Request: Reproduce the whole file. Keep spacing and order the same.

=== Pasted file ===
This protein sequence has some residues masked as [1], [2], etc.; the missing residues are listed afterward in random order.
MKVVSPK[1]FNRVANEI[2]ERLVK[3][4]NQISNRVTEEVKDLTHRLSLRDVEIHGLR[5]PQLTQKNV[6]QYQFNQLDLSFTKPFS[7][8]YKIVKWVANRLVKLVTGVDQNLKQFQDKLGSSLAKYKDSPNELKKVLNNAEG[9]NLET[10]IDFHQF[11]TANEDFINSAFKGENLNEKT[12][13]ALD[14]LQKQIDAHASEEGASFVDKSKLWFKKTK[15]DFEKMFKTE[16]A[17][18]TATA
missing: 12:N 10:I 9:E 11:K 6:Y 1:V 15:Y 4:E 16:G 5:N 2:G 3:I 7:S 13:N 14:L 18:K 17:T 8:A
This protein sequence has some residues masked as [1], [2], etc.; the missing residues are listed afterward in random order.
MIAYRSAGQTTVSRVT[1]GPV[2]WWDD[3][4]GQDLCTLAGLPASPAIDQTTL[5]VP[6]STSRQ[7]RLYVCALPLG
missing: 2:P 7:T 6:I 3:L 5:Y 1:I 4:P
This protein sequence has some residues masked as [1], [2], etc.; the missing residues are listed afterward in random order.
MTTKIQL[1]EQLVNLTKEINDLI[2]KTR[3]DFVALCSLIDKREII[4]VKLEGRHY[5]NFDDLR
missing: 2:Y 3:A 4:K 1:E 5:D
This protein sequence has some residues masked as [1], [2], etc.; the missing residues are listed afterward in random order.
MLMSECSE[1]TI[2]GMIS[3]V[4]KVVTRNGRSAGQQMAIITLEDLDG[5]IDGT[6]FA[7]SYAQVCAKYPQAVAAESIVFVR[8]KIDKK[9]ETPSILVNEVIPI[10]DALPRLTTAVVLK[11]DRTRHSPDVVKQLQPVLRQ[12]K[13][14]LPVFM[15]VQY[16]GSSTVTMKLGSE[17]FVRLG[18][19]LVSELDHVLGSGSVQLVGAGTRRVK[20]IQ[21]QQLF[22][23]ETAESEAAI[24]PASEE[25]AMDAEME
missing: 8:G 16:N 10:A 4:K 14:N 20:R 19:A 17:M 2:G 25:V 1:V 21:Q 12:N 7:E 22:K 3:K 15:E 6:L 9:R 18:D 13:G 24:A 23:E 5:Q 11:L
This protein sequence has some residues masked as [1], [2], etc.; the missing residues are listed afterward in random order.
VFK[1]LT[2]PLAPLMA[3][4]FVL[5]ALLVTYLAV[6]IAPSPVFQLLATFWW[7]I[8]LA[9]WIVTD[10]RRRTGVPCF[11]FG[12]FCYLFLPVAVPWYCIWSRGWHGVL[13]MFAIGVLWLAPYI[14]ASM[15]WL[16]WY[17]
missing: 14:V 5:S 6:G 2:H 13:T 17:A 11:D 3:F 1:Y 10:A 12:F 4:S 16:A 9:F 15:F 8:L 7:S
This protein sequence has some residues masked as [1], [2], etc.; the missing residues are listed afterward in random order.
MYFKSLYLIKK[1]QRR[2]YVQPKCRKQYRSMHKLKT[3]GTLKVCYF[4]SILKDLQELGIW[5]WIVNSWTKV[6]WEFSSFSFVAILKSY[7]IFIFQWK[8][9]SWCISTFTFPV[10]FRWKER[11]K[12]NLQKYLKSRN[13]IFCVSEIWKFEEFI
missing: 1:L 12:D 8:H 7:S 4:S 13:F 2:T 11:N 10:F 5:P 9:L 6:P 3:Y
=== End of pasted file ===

This protein sequence has some residues masked as [1], [2], etc.; the missing residues are listed afterward in random order.
MKVVSPK[1]FNRVANEI[2]ERLVK[3][4]NQISNRVTEEVKDLTHRLSLRDVEIHGLR[5]PQLTQKNV[6]QYQFNQLDLSFTKPFS[7][8]YKIVKWVANRLVKLVTGVDQNLKQFQDKLGSSLAKYKDSPNELKKVLNNAEG[9]NLET[10]IDFHQF[11]TANEDFINSAFKGENLNEKT[12][13]ALD[14]LQKQIDAHASEEGASFVDKSKLWFKKTK[15]DFEKMFKTE[16]A[17][18]TATA
missing: 12:N 10:I 9:E 11:K 6:Y 1:V 15:Y 4:E 16:G 5:N 2:G 3:I 7:S 13:N 14:L 18:K 17:T 8:A
This protein sequence has some residues masked as [1], [2], etc.; the missing residues are listed afterward in random order.
MIAYRSAGQTTVSRVT[1]GPV[2]WWDD[3][4]GQDLCTLAGLPASPAIDQTTL[5]VP[6]STSRQ[7]RLYVCALPLG
missing: 2:P 7:T 6:I 3:L 5:Y 1:I 4:P
This protein sequence has some residues masked as [1], [2], etc.; the missing residues are listed afterward in random order.
MTTKIQL[1]EQLVNLTKEINDLI[2]KTR[3]DFVALCSLIDKREII[4]VKLEGRHY[5]NFDDLR
missing: 2:Y 3:A 4:K 1:E 5:D
This protein sequence has some residues masked as [1], [2], etc.; the missing residues are listed afterward in random order.
MLMSECSE[1]TI[2]GMIS[3]V[4]KVVTRNGRSAGQQMAIITLEDLDG[5]IDGT[6]FA[7]SYAQVCAKYPQAVAAESIVFVR[8]KIDKK[9]ETPSILVNEVIPI[10]DALPRLTTAVVLK[11]DRTRHSPDVVKQLQPVLRQ[12]K[13][14]LPVFM[15]VQY[16]GSSTVTMKLGSE[17]FVRLG[18][19]LVSELDHVLGSGSVQLVGAGTRRVK[20]IQ[21]QQLF[22][23]ETAESEAAI[24]PASEE[25]AMDAEME
missing: 8:G 16:N 10:A 4:K 14:N 20:R 19:A 17:M 2:G 25:V 1:V 21:Q 12:N 7:E 22:K 3:K 15:E 6:L 9:R 18:D 13:G 24:A 23:E 5:Q 11:L
This protein sequence has some residues masked as [1], [2], etc.; the missing residues are listed afterward in random order.
VFK[1]LT[2]PLAPLMA[3][4]FVL[5]ALLVTYLAV[6]IAPSPVFQLLATFWW[7]I[8]LA[9]WIVTD[10]RRRTGVPCF[11]FG[12]FCYLFLPVAVPWYCIWSRGWHGVL[13]MFAIGVLWLAPYI[14]ASM[15]WL[16]WY[17]
missing: 14:V 5:S 6:G 2:H 13:T 17:A 11:D 3:F 1:Y 10:A 12:F 4:S 16:A 9:F 15:F 8:L 7:S
This protein sequence has some residues masked as [1], [2], etc.; the missing residues are listed afterward in random order.
MYFKSLYLIKK[1]QRR[2]YVQPKCRKQYRSMHKLKT[3]GTLKVCYF[4]SILKDLQELGIW[5]WIVNSWTKV[6]WEFSSFSFVAILKSY[7]IFIFQWK[8][9]SWCISTFTFPV[10]FRWKER[11]K[12]NLQKYLKSRN[13]IFCVSEIWKFEEFI
missing: 1:L 12:D 8:H 7:S 4:S 13:F 2:T 11:N 10:F 5:P 9:L 6:P 3:Y